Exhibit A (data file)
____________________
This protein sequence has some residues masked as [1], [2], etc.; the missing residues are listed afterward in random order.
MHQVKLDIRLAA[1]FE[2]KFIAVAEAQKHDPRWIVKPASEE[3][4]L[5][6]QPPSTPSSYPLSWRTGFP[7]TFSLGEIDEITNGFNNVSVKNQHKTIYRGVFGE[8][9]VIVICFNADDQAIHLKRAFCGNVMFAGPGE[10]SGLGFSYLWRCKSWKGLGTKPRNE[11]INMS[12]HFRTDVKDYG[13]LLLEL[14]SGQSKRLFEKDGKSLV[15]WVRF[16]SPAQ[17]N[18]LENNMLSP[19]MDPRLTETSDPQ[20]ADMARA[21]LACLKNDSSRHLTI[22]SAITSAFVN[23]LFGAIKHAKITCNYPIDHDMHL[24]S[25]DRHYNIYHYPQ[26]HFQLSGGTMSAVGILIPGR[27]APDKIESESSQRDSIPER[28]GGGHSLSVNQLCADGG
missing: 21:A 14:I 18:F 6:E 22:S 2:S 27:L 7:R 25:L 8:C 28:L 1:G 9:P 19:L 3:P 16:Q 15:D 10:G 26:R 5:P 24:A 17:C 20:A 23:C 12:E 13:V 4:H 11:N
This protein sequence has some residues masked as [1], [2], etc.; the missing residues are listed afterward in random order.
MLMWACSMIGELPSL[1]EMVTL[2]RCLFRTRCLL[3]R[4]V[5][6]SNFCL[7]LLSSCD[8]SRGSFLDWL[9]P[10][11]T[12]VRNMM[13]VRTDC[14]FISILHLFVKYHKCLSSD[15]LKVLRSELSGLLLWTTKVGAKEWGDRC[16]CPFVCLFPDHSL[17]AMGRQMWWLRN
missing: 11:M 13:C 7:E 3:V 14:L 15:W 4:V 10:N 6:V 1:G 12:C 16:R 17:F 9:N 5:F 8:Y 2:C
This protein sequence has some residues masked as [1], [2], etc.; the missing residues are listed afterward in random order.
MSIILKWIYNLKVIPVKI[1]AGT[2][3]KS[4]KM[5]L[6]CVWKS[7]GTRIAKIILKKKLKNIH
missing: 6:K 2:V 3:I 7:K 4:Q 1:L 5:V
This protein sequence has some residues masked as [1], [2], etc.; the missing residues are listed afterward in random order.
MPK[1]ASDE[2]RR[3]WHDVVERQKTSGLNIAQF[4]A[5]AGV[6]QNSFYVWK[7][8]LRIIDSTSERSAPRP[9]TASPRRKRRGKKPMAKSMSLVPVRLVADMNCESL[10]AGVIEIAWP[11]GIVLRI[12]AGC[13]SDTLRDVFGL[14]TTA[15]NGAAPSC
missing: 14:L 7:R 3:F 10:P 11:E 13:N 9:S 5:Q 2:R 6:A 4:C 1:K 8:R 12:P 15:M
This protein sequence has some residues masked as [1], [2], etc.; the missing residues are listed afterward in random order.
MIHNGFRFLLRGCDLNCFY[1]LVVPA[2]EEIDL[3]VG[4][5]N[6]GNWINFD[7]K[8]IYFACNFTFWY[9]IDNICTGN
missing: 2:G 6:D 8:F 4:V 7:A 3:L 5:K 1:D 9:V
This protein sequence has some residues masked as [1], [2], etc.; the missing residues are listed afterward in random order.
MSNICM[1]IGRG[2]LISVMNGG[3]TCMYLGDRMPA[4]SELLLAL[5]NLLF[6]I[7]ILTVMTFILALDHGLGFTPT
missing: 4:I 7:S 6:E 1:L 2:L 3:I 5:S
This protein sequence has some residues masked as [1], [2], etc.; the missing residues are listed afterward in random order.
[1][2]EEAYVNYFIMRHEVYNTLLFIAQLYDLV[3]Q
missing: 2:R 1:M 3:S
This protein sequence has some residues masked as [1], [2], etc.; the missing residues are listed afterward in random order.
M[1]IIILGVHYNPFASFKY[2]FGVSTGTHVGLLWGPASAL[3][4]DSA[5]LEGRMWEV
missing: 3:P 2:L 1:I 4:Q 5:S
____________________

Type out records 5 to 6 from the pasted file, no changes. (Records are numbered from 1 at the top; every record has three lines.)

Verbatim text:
This protein sequence has some residues masked as [1], [2], etc.; the missing residues are listed afterward in random order.
MIHNGFRFLLRGCDLNCFY[1]LVVPA[2]EEIDL[3]VG[4][5]N[6]GNWINFD[7]K[8]IYFACNFTFWY[9]IDNICTGN
missing: 2:G 6:D 8:F 4:V 7:A 3:L 5:K 1:D 9:V
This protein sequence has some residues masked as [1], [2], etc.; the missing residues are listed afterward in random order.
MSNICM[1]IGRG[2]LISVMNGG[3]TCMYLGDRMPA[4]SELLLAL[5]NLLF[6]I[7]ILTVMTFILALDHGLGFTPT
missing: 4:I 7:S 6:E 1:L 2:L 3:I 5:S